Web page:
Tuesday, April 19, 2016

Losing a Culture

There’s a certain compensation for the chaos in my life: I’ve an sense of improved "clarity" of understanding.

This morning I played a song on my computer called "Répondez-moi." As soon as it started I realized something huge.

The story of my life was successfully sold as a screenplay because the clues in the mystery to who I was before being adopted were French.

I know that the Tyrell's household was a disaster for me, but they were not the cause of my problem. The problem was being removed from an exclusively French existence into an English one—that and losing my mother. I know that had I been placed in a French home, I would be fine now but losing my culture and my mother was too much.

That’s it. That’s when this breakdown started. I was 6-8 months old. Again, there was a hint in my determination to change my name to a French one. It’s wonderful, as I embark on this journey of becoming a different person that I will be doing it as a French person.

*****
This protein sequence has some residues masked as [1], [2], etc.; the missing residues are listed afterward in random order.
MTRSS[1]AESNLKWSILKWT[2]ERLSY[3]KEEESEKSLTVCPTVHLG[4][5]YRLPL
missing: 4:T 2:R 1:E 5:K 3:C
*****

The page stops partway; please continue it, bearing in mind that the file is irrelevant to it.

An interesting fact: BC was the first constituency in North American to open birth records and they did it because local First Nations people won the right in court to know what Tribe they were from—not their parents, but their tribe, because of the impact of being removed from their culture and raised white.   

When that song played this morning, it was like cortisone on an itch; it felt so incredibly soothing to hear French. It’s my true language and culture and I am over-the-moon proud of that. From now on, if you call me Tyrell, I am going to correct you. That is not who I am. You cannot call me Tyrell any more.

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